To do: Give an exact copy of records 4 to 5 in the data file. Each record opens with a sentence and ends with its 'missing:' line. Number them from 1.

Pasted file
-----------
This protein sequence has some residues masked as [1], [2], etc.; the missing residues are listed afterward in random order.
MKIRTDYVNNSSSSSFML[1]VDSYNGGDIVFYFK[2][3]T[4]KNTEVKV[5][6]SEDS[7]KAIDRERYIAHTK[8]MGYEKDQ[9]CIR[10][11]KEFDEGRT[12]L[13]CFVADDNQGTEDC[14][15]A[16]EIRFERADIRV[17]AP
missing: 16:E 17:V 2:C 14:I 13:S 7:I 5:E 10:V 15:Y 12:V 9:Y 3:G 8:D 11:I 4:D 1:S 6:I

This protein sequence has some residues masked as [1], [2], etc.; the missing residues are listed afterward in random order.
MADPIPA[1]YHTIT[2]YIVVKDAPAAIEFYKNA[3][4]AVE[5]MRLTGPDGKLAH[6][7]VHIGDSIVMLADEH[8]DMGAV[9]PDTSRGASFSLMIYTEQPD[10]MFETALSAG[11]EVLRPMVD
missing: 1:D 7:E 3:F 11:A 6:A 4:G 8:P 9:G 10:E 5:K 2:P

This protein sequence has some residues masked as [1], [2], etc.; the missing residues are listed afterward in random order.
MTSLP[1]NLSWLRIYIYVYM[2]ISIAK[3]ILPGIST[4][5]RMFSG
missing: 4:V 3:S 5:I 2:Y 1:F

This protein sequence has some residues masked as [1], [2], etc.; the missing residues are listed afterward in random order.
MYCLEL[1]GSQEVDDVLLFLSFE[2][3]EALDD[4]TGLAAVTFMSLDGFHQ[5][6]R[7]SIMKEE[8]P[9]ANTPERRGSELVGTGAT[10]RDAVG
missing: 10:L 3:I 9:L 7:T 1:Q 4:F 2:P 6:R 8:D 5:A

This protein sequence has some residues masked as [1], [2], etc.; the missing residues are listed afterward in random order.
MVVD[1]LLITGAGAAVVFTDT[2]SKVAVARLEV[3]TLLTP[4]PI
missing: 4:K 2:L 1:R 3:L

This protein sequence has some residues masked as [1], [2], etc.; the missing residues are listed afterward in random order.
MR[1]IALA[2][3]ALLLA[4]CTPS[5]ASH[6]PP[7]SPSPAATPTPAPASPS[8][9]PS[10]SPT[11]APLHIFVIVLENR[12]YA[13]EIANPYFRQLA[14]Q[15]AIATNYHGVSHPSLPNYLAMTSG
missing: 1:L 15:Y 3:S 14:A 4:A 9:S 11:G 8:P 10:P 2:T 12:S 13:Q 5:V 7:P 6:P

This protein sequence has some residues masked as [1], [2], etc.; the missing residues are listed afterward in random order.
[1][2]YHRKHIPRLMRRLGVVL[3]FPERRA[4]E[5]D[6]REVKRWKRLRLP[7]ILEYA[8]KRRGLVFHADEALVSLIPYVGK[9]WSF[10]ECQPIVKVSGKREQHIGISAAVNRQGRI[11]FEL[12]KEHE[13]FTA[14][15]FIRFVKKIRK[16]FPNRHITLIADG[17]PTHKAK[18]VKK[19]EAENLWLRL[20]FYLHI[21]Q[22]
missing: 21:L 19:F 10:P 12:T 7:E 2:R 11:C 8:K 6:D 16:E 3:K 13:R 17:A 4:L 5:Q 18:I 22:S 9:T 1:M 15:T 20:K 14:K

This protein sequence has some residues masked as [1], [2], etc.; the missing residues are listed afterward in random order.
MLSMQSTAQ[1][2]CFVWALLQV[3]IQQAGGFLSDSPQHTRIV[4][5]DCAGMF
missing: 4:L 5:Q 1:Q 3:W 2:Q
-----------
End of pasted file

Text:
This protein sequence has some residues masked as [1], [2], etc.; the missing residues are listed afterward in random order.
MYCLEL[1]GSQEVDDVLLFLSFE[2][3]EALDD[4]TGLAAVTFMSLDGFHQ[5][6]R[7]SIMKEE[8]P[9]ANTPERRGSELVGTGAT[10]RDAVG
missing: 10:L 3:I 9:L 7:T 1:Q 4:F 2:P 6:R 8:D 5:A

This protein sequence has some residues masked as [1], [2], etc.; the missing residues are listed afterward in random order.
MVVD[1]LLITGAGAAVVFTDT[2]SKVAVARLEV[3]TLLTP[4]PI
missing: 4:K 2:L 1:R 3:L